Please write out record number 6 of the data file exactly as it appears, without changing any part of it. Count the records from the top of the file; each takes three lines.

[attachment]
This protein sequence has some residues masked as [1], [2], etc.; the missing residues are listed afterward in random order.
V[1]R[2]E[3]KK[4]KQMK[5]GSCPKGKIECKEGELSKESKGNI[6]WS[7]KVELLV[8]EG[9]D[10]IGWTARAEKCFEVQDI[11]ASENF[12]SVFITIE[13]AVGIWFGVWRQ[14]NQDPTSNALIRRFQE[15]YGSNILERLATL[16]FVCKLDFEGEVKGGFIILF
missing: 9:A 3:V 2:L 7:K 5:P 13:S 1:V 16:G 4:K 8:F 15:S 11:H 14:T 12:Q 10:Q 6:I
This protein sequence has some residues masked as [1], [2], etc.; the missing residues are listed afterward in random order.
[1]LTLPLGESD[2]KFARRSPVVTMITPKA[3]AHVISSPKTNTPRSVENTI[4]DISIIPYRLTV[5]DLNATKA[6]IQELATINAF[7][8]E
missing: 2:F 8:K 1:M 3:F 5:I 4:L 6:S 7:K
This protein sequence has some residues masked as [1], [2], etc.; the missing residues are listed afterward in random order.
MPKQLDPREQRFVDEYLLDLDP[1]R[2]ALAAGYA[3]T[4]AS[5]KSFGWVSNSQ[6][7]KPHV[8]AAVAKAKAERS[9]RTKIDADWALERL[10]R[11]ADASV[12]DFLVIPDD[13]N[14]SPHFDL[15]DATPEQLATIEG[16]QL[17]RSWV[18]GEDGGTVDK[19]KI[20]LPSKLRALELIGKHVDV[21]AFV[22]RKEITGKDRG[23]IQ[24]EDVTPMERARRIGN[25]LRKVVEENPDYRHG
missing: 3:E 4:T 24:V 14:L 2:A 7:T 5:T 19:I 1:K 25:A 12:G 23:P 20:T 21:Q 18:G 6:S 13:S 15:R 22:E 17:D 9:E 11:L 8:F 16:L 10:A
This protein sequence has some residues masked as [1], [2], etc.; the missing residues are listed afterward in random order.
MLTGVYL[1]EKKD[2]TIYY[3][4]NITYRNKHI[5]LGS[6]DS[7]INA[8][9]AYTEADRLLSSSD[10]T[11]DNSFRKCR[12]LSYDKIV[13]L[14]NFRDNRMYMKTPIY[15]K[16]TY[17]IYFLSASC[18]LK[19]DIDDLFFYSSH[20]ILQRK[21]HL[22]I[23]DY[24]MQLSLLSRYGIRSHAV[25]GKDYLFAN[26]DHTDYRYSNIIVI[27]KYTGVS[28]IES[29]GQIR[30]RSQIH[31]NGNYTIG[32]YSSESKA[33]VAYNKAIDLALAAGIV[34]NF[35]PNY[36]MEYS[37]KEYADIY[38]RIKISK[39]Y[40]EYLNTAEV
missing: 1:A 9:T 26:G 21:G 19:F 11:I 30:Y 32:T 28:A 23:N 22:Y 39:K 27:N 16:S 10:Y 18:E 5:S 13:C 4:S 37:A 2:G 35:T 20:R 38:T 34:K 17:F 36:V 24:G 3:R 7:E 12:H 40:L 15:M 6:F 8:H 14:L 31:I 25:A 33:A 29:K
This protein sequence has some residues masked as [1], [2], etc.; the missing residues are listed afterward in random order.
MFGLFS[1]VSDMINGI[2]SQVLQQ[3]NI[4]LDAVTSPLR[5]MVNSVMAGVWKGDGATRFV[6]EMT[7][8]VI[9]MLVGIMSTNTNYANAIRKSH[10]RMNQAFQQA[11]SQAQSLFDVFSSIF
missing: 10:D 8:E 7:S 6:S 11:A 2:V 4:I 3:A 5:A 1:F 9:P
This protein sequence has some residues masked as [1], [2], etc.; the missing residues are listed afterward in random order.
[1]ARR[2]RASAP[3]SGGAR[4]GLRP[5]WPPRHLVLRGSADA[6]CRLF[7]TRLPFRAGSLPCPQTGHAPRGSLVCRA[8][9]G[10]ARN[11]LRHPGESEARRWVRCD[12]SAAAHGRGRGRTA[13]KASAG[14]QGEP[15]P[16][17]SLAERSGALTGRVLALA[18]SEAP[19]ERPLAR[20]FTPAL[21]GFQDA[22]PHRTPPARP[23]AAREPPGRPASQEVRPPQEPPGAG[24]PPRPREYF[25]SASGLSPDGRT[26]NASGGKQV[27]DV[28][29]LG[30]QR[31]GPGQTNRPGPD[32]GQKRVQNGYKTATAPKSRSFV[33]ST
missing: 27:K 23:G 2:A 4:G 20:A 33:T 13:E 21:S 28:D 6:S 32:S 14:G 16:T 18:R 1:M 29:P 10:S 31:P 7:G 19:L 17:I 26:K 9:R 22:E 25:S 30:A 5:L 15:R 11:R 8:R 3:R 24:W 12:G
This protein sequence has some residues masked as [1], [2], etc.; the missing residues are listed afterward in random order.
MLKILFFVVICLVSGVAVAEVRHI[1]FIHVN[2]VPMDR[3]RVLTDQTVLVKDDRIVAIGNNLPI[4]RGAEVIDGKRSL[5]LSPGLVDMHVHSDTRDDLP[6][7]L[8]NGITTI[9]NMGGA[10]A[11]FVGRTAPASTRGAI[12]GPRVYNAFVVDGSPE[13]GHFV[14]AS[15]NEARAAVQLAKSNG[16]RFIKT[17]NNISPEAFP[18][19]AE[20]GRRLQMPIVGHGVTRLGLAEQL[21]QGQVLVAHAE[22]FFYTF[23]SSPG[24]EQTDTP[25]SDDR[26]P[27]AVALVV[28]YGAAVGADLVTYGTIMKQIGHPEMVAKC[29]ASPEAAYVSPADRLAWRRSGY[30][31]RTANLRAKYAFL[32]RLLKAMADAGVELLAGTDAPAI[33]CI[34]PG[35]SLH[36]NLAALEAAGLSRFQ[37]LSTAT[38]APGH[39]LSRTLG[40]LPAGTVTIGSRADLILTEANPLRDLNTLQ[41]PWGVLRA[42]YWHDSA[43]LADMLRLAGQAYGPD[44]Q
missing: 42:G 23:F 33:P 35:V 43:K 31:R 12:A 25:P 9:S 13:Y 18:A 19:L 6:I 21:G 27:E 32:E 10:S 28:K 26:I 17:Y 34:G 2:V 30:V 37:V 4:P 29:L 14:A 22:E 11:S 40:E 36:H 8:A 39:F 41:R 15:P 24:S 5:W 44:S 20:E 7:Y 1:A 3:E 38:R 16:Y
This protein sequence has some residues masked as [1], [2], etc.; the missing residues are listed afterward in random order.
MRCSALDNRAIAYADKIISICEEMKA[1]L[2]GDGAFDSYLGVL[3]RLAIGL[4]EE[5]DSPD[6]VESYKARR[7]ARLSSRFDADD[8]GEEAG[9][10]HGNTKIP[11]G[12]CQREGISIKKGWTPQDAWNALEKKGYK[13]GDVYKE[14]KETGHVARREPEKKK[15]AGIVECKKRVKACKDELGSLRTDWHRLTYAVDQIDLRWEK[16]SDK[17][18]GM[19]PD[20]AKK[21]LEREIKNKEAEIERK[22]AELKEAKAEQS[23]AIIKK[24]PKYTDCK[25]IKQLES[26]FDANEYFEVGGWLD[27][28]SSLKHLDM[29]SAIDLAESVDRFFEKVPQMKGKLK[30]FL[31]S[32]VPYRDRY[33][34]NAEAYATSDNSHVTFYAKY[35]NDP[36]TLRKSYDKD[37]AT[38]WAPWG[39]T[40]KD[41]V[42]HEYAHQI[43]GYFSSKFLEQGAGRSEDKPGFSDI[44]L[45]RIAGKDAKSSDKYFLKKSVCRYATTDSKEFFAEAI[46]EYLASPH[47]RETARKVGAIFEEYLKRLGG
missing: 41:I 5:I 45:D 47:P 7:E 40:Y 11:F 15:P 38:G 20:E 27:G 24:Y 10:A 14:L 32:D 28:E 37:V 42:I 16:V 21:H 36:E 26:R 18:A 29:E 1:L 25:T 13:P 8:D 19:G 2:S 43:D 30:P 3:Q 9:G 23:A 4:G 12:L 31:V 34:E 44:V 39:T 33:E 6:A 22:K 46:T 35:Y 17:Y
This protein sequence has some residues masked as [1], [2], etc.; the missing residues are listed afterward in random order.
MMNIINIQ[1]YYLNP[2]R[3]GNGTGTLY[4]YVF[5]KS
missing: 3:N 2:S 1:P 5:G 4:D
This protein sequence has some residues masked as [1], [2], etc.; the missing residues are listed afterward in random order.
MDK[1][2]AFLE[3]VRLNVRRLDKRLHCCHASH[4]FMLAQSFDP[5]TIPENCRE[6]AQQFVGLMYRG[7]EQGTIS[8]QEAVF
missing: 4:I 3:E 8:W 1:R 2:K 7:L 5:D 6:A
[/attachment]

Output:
This protein sequence has some residues masked as [1], [2], etc.; the missing residues are listed afterward in random order.
[1]ARR[2]RASAP[3]SGGAR[4]GLRP[5]WPPRHLVLRGSADA[6]CRLF[7]TRLPFRAGSLPCPQTGHAPRGSLVCRA[8][9]G[10]ARN[11]LRHPGESEARRWVRCD[12]SAAAHGRGRGRTA[13]KASAG[14]QGEP[15]P[16][17]SLAERSGALTGRVLALA[18]SEAP[19]ERPLAR[20]FTPAL[21]GFQDA[22]PHRTPPARP[23]AAREPPGRPASQEVRPPQEPPGAG[24]PPRPREYF[25]SASGLSPDGRT[26]NASGGKQV[27]DV[28][29]LG[30]QR[31]GPGQTNRPGPD[32]GQKRVQNGYKTATAPKSRSFV[33]ST
missing: 27:K 23:G 2:A 4:G 20:A 33:T 13:E 21:S 28:D 6:S 32:S 14:G 16:T 18:R 1:M 29:P 10:S 31:P 7:G 19:L 17:I 26:K 9:R 22:E 25:S 30:A 5:L 15:R 11:R 8:R 3:R 24:W 12:G